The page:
The places to which travel books take the armchair voyager fall into two broad categories: those the reader would like to visit but must do so vicariously, and those the reader has no desire to visit but about which he is curious. "South Light" is of the second category, and a most appealing example of the genre it is: a story of a long visit to Antarctica, a desolate, distant, cold place that beckons only to scientists and adventurers yet arouses the interest of the rest of us precisely because it is so desolate, distant and cold.

Michael Parfit, a Californian, went to Antarctica a couple of winters ago to spend what passes for summer down there. He was "part of this year's complement of journalists, shipped to McMurdo Station by the National Science Foundation to observe the natives," by which he means not the penguins, stormy petrels and elephant seals, but the men and women, scientists and soldiers, who maintain the small but doughty American presence there. He sailed on an icebreaker taking scientists to a mountain never before visited by man, camped out on an ice plateau with two researchers, visited isolated settlements of Chile, Argentina and the Soviet Union; he talked with a number of interesting, appealing people, and he smelled enough penguin dung to last a fellow a lifetime.

Going to Antarctica, Parfit writes, is a trip into "the greatest unknown in the world," a leap from southernmost New Zealand across a distance "so great that on some maps . . . the gap between the worlds was drawn right there in ink, like the wavy lines draftsmen used to indicate that a line was longer than it appeared." He made that leap in an airplane journey that was heart-stoppingly perilous -- the plane, having passed its point of no return, suddenly found itself in a violent snowstorm and had to land in a whiteout -- and that emphasized the danger of the trip: "There was something resolved in those who went to Antarctica, a determination to handle what came. Hardship was in the bargain, and even if you had to look into the muzzle of death the cost still seemed less than the gift you came here to find."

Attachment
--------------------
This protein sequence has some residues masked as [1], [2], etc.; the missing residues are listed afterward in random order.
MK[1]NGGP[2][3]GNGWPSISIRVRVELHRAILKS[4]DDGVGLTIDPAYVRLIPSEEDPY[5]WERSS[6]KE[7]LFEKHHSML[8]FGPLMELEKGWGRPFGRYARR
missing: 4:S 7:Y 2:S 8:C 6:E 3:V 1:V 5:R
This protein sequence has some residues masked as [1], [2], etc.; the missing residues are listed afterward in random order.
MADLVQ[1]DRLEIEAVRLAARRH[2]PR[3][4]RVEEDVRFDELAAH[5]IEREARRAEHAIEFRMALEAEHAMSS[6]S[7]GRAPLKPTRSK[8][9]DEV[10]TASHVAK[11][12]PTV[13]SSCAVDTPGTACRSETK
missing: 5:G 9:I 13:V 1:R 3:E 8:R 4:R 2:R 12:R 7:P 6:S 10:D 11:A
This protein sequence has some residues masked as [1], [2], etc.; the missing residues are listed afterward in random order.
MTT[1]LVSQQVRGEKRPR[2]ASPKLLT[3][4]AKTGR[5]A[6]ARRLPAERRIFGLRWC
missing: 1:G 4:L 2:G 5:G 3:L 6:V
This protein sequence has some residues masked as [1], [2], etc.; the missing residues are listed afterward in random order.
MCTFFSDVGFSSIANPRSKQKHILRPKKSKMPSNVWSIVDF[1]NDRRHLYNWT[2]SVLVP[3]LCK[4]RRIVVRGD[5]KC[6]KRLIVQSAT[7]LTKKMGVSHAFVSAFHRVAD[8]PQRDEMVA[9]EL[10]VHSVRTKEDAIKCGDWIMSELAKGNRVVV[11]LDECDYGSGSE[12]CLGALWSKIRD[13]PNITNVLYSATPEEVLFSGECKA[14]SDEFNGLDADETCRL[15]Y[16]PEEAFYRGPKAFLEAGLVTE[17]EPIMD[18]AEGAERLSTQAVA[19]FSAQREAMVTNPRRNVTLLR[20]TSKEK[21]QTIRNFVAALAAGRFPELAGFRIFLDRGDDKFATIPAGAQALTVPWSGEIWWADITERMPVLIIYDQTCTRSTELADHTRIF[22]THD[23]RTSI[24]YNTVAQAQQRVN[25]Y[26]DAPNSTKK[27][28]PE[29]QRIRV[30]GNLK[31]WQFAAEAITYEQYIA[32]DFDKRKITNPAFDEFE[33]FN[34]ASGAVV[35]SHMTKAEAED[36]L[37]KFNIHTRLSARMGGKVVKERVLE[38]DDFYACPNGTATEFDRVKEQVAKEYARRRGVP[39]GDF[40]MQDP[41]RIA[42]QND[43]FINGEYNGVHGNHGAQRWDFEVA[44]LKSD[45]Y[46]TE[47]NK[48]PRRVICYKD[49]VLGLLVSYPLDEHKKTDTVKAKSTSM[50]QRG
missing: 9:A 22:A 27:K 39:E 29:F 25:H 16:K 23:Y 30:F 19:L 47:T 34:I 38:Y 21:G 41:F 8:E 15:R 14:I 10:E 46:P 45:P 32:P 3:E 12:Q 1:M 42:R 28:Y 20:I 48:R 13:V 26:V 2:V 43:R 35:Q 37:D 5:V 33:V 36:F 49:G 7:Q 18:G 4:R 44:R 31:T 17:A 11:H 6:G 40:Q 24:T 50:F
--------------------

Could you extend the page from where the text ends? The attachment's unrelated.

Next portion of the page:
The gift is that of finding "somewhere utterly new," of testing oneself against harsh climate and unforeseen danger, of being in the company of others similarly inclined. For the reader, though, there is less pleasure in the rather purplish passages in which Parfit contemplates Antarctica's gift than in his straightforward descriptions of people, places and phenomena.

He writes with great sympathy about the scientists, for example, pointing out that "unlike everywhere else in the world, this place's pioneers were not followed by the scientists -- the pioneers were the scientists," and about the intense friendships made in this world so distant from "the world of real war and marriage and love and darkness."

He does not write quite as much as many readers will wish about the daily lives these people lead; for whatever reason he does not even broach the subject of physical relations between the sexes, a matter about which it is quite impossible not to be curious. But he does talk about the dangers of loneliness, the vital importance of radio contact within and beyond the continent, and the various ways people band together to amuse and support each other.

He also describes his own initiation into Antarctic ways: a swim in water "just a fraction above freezing," during which "as the water closed over my head I knew that all the mistakes I had made in my life led inexorably to this moment, and that at last and forever, whatever other foolishness I should commit in the future would never come close to this."

On larger matters, Parfit is refreshingly brief. He describes the unique treaty under which Antarctica is occupied peacefully by the nations that settled it, and he notes in passing that this arrangement has thus far worked surprisingly well, but he does not make a geopolitical issue out of it. He notes too that there is unavoidable tension between American soldiers and scientists in Antarctica, but he does not exaggerate it; their relationship is "necessary, but not always comfortable." He points out that the effect of Antarctica on the world's weather is believed to be considerable, but he does not smother the reader in meteorological data or speculation.

What Parfit does particularly well is to give the reader a feel for the place: its isolation, its implacable hardness, its eerie beauty, above all its breathtaking cold. He does exactly what the writer of such a book should: He makes you feel that you've been there.